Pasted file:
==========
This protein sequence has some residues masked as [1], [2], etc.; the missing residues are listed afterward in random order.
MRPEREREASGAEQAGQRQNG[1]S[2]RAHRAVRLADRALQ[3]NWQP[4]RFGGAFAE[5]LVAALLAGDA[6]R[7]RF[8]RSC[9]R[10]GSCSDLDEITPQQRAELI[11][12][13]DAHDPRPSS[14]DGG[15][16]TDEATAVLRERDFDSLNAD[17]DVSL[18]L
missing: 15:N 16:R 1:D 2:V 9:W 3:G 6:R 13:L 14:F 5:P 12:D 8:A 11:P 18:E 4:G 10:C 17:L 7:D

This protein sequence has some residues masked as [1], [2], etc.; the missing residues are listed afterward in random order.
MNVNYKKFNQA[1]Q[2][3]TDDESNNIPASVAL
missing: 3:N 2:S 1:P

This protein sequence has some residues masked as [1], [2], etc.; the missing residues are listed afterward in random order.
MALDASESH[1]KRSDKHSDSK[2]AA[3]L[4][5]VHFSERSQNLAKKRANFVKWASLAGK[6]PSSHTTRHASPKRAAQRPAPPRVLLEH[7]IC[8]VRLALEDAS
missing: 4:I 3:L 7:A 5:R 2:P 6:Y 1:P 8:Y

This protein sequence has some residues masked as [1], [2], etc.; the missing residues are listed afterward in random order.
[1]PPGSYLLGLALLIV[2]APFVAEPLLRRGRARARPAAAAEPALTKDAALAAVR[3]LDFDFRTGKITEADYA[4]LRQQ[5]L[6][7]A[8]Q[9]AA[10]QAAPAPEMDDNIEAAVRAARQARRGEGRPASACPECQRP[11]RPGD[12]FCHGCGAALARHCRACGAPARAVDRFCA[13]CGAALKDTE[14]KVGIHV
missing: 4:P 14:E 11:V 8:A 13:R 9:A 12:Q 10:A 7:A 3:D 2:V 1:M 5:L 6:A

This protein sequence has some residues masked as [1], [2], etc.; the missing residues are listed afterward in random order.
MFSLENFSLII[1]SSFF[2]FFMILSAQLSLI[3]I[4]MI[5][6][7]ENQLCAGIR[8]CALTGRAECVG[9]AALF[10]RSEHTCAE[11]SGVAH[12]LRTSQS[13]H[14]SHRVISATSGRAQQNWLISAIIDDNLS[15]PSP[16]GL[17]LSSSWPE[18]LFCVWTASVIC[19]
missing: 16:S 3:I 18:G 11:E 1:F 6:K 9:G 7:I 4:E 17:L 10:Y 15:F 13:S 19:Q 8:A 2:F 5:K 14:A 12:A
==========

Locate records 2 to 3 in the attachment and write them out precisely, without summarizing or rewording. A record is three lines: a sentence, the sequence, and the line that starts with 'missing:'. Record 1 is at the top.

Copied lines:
This protein sequence has some residues masked as [1], [2], etc.; the missing residues are listed afterward in random order.
MNVNYKKFNQA[1]Q[2][3]TDDESNNIPASVAL
missing: 3:N 2:S 1:P

This protein sequence has some residues masked as [1], [2], etc.; the missing residues are listed afterward in random order.
MALDASESH[1]KRSDKHSDSK[2]AA[3]L[4][5]VHFSERSQNLAKKRANFVKWASLAGK[6]PSSHTTRHASPKRAAQRPAPPRVLLEH[7]IC[8]VRLALEDAS
missing: 4:I 3:L 7:A 5:R 2:P 6:Y 1:P 8:Y